Supporting All Learners with Complex Texts

Strategies to scaffold instruction of Standards-aligned, complex texts

Does this sound familiar? You design an exciting lesson to tackle rich and engaging complex texts with your students, then a voice in your head stops you in your tracks.  The voice asks “but what about ____________?”

You can fill in the blank with any of your struggling students. Perhaps it’s a 6th  grader reading at a 3rd grade level, who refuses to read aloud the texts in the sixth grade curriculum due to her frustrations with her reading fluency.  Perhaps it’s  a group of English Language Learners without the vocabulary exposure and knowledge needed to make sense of the topic-specific unit you are about to launch. Or perhaps it’s three of your IEP students who were traditionally pulled out of whole class instruction for leveled reading work during your full-class reading instruction.

The temptation may be to dismiss this nagging voice that is getting you down: to tell it to be quiet and accuse it of having low expectations; to push forward and just hand the passage out or to hand out an easier text.  Don’t!  Putting texts that are too hard in front of students with individualized needs, with no scaffolds or supports, will not miraculously make these students great readers. Instead, consider how support might enable them to engage more fully with a new rich text. What actions might make the text more accessible? Below is a partial list of adaptable scaffolding ideas to support all students:

Support Vocabulary:

Provide student-friendly glossaries and/or re-format the text to include visual cues for key academic vocabulary that may prevent students from understanding what they are reading. This can be done as a full-class support for students, but also on a more individualized level for students for whom vocabulary deficits may be the missing piece of the puzzle. Picture cues can also be used to support text-dependent questions students are answering during subsequent re-reads.

Visual CueThis example shows how you can reformat the text to include visual cues. The text is from Expeditionary Learning Grade 5, Module 2A, Unit 1, Lesson 2: “Interview with Sloth Canopy Researcher: Bryson Voirin.” Images added subsequently as a scaffold.

Google Fluency TutorGoogle’s “Fluency Tutor” has a picture dictionary feature that allows students to select words to provide picture cues. Here, students can actually highlight the words and access the picture dictionary.

Use Deliberate Annotation:

Number the lines of the text whenever possible to help students navigate the text when searching for evidence. Consider when to pre-annotate texts with a defined purpose for reading. Pre-annotating is especially helpful in blended texts when two or more genres are combined. While reading, support students in annotating for key ideas, which may involve providing structured overviews.  After reading once for meaning, chunk the text into sections when re-reading and allow time for students to annotate the sections or discuss with their peers.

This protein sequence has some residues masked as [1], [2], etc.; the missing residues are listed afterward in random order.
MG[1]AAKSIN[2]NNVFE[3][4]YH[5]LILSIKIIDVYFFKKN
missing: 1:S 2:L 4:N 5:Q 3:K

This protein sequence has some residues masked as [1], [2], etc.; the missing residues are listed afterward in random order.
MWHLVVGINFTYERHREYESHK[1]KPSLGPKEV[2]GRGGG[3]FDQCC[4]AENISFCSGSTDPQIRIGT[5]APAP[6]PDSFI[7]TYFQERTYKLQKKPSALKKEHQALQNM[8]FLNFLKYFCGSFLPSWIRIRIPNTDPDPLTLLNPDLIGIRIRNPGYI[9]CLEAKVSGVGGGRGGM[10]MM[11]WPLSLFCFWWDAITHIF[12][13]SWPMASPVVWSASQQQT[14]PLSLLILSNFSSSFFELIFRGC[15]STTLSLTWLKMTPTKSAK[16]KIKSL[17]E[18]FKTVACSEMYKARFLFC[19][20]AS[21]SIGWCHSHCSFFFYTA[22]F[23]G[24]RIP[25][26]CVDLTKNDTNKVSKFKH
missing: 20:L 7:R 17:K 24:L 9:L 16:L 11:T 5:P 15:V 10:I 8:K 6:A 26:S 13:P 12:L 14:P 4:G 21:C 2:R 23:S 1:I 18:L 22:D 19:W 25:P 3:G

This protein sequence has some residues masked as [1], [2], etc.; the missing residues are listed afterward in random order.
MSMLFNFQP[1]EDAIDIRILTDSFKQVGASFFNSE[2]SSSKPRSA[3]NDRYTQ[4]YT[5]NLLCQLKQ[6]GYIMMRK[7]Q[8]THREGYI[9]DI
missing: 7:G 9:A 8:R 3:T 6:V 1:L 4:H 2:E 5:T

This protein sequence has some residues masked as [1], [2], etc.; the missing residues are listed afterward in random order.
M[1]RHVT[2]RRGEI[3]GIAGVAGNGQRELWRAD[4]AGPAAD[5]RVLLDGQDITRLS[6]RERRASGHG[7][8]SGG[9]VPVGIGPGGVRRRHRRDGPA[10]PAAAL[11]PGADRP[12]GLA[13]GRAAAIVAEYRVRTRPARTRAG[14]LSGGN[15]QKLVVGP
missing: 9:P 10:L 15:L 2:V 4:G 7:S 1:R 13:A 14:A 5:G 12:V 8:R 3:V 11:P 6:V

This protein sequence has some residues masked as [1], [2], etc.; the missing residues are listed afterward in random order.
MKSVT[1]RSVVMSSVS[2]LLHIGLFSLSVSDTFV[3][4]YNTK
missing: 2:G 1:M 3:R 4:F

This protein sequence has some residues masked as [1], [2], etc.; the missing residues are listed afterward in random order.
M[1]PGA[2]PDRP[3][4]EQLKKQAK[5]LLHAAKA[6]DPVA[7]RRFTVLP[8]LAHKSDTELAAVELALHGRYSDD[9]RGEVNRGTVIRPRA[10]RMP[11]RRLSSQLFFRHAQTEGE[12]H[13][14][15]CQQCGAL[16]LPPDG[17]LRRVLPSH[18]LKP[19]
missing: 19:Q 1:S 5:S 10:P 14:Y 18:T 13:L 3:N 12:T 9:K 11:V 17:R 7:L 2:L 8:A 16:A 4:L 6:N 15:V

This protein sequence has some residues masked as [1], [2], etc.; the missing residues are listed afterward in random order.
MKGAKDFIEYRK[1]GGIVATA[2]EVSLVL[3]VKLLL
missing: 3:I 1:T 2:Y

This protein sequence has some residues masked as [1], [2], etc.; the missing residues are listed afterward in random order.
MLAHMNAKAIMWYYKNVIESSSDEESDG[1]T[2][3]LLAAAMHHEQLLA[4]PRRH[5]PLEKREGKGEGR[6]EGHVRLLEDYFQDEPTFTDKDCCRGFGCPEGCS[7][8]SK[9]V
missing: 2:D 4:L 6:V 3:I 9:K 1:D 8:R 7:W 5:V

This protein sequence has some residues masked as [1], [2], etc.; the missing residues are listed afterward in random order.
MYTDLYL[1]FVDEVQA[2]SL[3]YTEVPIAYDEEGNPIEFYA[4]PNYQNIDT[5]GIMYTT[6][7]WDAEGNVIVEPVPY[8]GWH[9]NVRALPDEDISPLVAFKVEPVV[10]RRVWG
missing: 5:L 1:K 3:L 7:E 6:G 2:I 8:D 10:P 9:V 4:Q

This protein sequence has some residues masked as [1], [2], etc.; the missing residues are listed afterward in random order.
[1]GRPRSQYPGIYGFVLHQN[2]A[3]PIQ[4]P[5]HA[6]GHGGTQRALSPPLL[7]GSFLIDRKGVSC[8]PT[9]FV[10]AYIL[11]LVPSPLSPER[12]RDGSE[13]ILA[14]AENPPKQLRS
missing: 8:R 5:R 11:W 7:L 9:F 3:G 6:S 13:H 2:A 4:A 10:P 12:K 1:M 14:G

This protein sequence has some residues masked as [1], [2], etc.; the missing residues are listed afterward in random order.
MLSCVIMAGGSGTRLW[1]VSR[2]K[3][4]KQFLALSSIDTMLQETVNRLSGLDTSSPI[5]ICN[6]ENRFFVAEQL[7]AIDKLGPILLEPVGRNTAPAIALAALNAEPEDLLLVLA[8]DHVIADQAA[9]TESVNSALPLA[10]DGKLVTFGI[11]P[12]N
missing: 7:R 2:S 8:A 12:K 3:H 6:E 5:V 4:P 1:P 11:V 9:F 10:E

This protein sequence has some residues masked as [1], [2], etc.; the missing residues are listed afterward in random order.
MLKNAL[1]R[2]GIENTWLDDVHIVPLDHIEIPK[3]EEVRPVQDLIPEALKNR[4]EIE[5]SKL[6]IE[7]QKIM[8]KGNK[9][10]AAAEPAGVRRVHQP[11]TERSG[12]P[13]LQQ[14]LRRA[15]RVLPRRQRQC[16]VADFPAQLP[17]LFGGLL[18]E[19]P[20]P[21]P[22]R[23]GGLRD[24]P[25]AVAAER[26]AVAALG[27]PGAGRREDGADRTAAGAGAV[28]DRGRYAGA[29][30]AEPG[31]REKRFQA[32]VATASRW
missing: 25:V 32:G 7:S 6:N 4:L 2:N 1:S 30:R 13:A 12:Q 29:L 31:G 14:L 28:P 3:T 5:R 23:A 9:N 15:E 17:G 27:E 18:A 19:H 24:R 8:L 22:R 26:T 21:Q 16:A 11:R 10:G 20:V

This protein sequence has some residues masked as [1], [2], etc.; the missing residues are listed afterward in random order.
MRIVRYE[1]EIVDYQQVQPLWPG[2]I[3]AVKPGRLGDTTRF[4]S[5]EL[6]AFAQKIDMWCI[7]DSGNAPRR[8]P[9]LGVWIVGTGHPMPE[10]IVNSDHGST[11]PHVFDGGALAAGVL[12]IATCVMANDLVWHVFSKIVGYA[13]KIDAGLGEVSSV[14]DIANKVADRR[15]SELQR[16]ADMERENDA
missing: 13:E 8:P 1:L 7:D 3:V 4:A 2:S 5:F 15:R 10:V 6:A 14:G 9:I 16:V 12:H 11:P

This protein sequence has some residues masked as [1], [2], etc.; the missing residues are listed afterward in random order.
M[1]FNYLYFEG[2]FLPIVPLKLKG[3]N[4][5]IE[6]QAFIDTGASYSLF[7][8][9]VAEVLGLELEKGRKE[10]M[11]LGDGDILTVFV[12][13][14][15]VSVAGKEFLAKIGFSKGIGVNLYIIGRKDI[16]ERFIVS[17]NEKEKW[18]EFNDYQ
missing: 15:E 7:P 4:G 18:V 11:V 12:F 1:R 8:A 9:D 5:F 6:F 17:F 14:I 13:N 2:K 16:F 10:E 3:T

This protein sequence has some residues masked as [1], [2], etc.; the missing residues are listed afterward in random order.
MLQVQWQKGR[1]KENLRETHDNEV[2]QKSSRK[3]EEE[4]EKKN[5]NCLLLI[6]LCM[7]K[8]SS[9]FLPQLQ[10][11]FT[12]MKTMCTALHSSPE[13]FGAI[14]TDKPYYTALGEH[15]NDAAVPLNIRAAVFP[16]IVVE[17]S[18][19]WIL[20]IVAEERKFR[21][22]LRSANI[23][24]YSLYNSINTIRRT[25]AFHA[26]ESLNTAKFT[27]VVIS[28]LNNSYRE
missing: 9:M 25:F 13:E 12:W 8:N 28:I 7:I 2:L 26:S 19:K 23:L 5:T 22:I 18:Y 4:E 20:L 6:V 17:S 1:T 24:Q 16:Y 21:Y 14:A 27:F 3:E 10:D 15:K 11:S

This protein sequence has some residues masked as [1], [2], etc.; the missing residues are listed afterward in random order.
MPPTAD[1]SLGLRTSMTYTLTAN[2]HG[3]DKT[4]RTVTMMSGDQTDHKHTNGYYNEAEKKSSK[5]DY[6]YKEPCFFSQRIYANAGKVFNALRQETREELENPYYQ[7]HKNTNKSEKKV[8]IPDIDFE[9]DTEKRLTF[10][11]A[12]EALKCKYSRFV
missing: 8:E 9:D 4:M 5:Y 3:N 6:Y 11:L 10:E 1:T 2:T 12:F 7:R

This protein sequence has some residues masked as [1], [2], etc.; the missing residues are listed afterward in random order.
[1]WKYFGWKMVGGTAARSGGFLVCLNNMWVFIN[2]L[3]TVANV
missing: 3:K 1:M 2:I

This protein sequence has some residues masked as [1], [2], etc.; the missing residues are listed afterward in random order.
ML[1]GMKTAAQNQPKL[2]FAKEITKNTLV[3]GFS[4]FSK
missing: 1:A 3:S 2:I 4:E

Annotated TextIn this example, the teacher has numbered the lines of the text to help students navigate. This example also shows annotations that help call out key ideas in the text. Text is from; line numbers and annotations added subsequently as a scaffold.

Use Questions as Planned Scaffolds:

A strong series of questions supports all students and focuses reading comprehension for higher-needs students.  Pre-plan questions systematically, so that they build from basic comprehension to a more abstract or inferential interpretation.  Providing “hint cards” to direct students to specific portions of the text to answer questions can help them learn to use the text and re-read for meaning.  Building questions that use paragraph or line numbers, section headings, and other cues to support use of the text in the wording of the question itself can further support this work.

Scaffolded QuestionExample of how a question can support students by directing them to the part of the text to re-read.

Allow Time for Reflection and Discussion:

Balance the group discussion time by giving students time to write quietly to prepare for oral discussion or provide time to talk things out with their peers to prepare for writing.  Ensure that all students are participating by providing time for partners or small groups to talk and write together.

Want more ideas? Strategies for Supporting Struggling Readers (attached) includes the suggestions above and more concrete teacher moves that can support all learners in your classroom.

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About the Author: Carey Swanson is a member of the Literacy and English Language Arts team at Student Achievement Partners. Most recently, Carey worked as an educational consultant, supporting leader and teacher coaching, professional development, and curricular implementation. Prior to this work, Carey was a school leader at a charter school network in Brooklyn. She has experience teaching upper elementary and middle school. Carey holds a bachelor's degree in film from Northwestern University, a master's degree in teaching from Pace University, and a master's of education degree in School Building Leadership from Teachers College, Columbia University.